will  allow using VIP in the ARP  probes. But this is in our
"MUST  NOT". So,  the big question  is how you  will put the
IFA_F_NO_NDISC flag in the routing code (fib_lookup).
 
> IFA_F_NO_NDISC is tunable per address so seems to be more flexible
> than 'hidden' which is tunable per interface.

        This  is not a  problem. Just put your  VIP in lo or
dummy device and be happy. There is no difference at all.  I
don't  know why you/rfc have VIP  configured if you want the
VIP  to  be so  hidden  (even not  to  talk IP).  Just don't
configure  VIP.  May  be I  don't understand  something, you
have to explain it.

> Thinking about it, i have another project in which i need to completly 
> handle ARP reply and request in user space (still keeping the cache
> in the kernel).

        Playing  in user space is  preferred. But we need to
accept  packets destined for VIP in the real hosts (where we
hide  these addresses).  So, we need the mechanism to select
IP  addresses as source for the  ARP probes to be determined
in the kernel.  It is not possible to control this from user
space.  The next step  after the "hidden"  flag is to remove
the VIP but this is suitable only for your Backups.

> 
> Why not provide a mechanism allowing to handle ARP request/reply from
> userspace ? (af_packet to sniff the reply from the network, a flag 
> to prevent the kernel from replying and a kind of CONFIG_ARPD to 
> send ARP request to userspace via netlink)
> It would be flexilbe and would satisfy the needs of my other project and
> vrrp. i think it would be enough for lvs too, correct ?

        It  is not enough. Read  requirement 2. I'm sure you
will  reach to the same problems  as the problems in LVS. If
you   explain  what   IP  addresses  are   included  in  you
communications I will tell you where is the problem. Playing
in  the  happy world  only with  Master  and Backups  is not
enough.   Did you added some real  hosts and clients in your
tests?  I  assume rfc2338  is only  to support  failover for
routers  which use NAT. Is that  true? Can this rfc work for
plain routing (without mangling packets) in Linux?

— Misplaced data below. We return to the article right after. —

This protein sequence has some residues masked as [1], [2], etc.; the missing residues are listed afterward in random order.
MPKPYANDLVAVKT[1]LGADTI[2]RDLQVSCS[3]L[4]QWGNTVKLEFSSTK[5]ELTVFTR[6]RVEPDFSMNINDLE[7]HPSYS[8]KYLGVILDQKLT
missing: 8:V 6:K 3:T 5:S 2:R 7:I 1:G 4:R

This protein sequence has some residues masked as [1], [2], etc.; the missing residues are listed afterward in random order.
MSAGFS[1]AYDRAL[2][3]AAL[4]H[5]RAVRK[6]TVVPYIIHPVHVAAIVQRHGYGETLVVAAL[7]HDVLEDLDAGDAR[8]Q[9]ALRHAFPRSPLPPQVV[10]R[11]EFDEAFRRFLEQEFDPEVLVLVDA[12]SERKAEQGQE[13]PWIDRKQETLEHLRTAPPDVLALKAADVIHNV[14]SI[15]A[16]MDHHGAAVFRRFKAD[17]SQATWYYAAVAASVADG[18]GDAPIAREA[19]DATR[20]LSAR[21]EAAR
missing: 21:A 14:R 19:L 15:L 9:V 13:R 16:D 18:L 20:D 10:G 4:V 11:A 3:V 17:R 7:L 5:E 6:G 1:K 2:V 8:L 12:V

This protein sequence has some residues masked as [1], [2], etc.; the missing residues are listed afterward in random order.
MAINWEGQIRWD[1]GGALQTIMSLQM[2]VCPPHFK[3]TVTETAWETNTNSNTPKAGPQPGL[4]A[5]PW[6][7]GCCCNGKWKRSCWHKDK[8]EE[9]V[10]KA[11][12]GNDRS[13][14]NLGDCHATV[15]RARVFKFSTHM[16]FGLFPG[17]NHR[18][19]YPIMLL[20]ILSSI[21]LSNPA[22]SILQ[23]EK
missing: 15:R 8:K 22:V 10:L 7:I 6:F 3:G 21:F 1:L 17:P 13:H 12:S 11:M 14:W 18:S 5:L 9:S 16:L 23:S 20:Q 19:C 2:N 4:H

> 
> If i writes that, would it be more acceptable for the maintainers ?

        I'm not sure. I'm not against your patch but I think
it  will include the same requirements  as the patch for the
"hidden" flag.

        And  please explain how the  packets from one client
request and the answer traverse all hosts in the cluster.

        I think, the common variants are two:

1> Routers using NAT

        - the setup is same as the pictures in rfc2338

        - you don't need to configure VIP in the real hosts,
        you can use private IP addresses

        - you  don't need  to configure  VIP in  the backups
        (this is common to both setups)

        - you can use the dispatcher as def gw

2> Router not using NAT (forwarding without packet mangling)

        - VIP is configured as hidden IP in the real servers

        - your patch must avoid these ARP requests too:
        
        "who has MASTER_ROUTER tell VIP" - we call for
        our def gw.
        
        I  think,  the  static  routes  are  obsoleted  from
        rfc2338 :) Just play with ARP to solve this  problem
        in your patch.

        - you  don't need  to configure  VIP in  the backups

        - you can use any random router   for  the  outgoing
        traffic

        -  the  picture  from rfc2338  can't  work  with the
        current   restrictions  in  the  Linux  router  (the
        source   address  validation),  you  can't  use  the
        dispatcher  as  def gw  without patching  it because
        the  packets  reach the  dispatcher  with saddr=VIP.
        Even the policy routing can't help here.


The  result: you need to flag only the addresses in the real
servers (if not using NAT). Waiting for your comments :)


Regards

--
Julian Anastasov <uli@xxxxxxxxxxxxxxxxxxxxxx>